“Kanèsis is not a product, but it is the name of an ambitious project that puts the most receptive and creative Sicilian minds together,” says Caruso. “Our purpose is to give a future to our land not based on oil/petrol. We can develop all the products we need from the fields, and this is our aim. Developing bio-fuels, paper, bio-bricks, bio-composites from earth, thus generating thousands of jobs in a country where 70% of the land is currently abandoned: this will be the crux of our crowdfounding campaign!”
What do you think about the potential that Kanèsis could provide? Would you be tempted to purchase 3D printer filament made of hemp? Discuss in the Kanèsis Hemp 3D Printer Filament forum thread on 3DPB.com. Check out the video below.
You May Also Like
3ERP Presents: an Affordable Route into Metal Additive Manufacturing
Metal additive manufacturing is now at the forefront of the 3D printing world. Where once it was FDM 3D printers taking the industry by storm, today it is production-ready machines...
North Carolina: KAM Receives New Certifications for Hybrid Manufacturing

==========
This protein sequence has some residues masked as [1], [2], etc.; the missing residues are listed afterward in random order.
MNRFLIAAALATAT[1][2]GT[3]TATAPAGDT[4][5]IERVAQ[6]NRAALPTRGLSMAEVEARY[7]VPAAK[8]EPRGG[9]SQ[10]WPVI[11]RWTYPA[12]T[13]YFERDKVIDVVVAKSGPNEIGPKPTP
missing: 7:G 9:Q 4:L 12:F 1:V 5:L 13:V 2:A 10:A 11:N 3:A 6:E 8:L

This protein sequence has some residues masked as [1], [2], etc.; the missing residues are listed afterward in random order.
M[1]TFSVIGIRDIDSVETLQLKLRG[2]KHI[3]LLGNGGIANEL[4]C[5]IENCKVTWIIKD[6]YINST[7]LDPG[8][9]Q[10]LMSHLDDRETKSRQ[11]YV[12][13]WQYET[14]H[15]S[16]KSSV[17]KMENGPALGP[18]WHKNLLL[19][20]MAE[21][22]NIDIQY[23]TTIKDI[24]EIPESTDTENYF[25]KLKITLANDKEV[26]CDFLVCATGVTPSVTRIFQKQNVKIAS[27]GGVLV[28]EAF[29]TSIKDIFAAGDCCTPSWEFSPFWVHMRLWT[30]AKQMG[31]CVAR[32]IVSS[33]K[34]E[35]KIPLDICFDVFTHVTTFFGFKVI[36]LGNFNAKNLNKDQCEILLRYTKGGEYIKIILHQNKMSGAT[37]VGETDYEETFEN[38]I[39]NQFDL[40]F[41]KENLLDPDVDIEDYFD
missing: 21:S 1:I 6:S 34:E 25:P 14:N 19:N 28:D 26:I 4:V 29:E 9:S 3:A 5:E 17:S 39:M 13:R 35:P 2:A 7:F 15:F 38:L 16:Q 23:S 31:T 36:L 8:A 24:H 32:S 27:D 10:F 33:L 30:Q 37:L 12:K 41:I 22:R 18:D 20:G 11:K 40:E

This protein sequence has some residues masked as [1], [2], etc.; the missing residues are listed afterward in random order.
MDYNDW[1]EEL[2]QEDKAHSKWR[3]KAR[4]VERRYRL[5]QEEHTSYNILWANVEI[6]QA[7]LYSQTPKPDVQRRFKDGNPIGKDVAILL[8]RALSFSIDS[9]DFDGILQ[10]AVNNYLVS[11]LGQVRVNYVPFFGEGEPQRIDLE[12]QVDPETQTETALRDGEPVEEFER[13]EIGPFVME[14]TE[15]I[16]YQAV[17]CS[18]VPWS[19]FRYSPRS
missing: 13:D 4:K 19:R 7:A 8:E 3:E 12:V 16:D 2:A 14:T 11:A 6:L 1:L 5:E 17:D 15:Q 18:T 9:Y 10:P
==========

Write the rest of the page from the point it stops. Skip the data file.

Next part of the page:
Headquartered in unassuming Statesville, NC, Keselowski Advanced Manufacturing (KAM) continues to forge ahead in hybrid manufacturing, now announcing they have completed certifications in the following: ISO 9001:2015 AS9100D While these...
MX3D Releases Arc Bike II, 3D Printed & Customized for User
Dutch 3D printing specialist MX3D has just released a new version of their 3D printed bike. While such a concept is not entirely new in any case, their latest innovation...
Digital Metal Releases Two New Superalloys for Metal 3D Printing in Extreme Environments
A few years ago, metal powder producer the Höganäs Group acquired Digital Metal, a small Sweden-based company with a proprietary binder jetting technology of the same name that was developed in 2013....
View our broad assortment of in house and third party products.